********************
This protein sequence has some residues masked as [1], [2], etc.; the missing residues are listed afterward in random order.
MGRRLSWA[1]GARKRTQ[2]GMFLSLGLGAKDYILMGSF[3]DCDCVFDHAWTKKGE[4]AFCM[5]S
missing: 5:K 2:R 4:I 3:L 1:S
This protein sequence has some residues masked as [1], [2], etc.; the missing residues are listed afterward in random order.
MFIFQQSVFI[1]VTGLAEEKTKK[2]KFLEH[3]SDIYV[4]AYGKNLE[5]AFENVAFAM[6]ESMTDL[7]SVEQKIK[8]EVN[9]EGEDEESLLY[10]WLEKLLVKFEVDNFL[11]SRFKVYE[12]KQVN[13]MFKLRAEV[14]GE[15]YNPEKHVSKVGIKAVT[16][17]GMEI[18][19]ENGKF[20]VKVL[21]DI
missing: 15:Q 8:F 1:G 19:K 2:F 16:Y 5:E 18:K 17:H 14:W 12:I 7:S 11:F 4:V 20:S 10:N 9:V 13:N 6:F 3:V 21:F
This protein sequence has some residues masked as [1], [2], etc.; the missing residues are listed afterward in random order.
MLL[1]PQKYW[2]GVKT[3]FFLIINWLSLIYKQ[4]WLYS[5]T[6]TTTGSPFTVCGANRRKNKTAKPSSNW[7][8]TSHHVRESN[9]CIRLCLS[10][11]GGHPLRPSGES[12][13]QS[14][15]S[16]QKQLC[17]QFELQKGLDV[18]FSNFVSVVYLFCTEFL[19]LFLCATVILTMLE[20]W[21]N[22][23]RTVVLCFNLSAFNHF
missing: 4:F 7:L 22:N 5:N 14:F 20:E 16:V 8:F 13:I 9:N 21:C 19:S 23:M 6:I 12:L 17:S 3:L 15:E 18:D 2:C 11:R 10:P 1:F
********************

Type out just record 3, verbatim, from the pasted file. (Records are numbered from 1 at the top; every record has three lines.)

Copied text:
This protein sequence has some residues masked as [1], [2], etc.; the missing residues are listed afterward in random order.
MLL[1]PQKYW[2]GVKT[3]FFLIINWLSLIYKQ[4]WLYS[5]T[6]TTTGSPFTVCGANRRKNKTAKPSSNW[7][8]TSHHVRESN[9]CIRLCLS[10][11]GGHPLRPSGES[12][13]QS[14][15]S[16]QKQLC[17]QFELQKGLDV[18]FSNFVSVVYLFCTEFL[19]LFLCATVILTMLE[20]W[21]N[22][23]RTVVLCFNLSAFNHF
missing: 4:F 7:L 22:N 5:N 14:F 20:E 16:V 8:F 13:I 9:N 21:C 19:S 23:M 6:I 12:L 17:S 3:L 15:E 18:D 2:C 11:R 10:P 1:F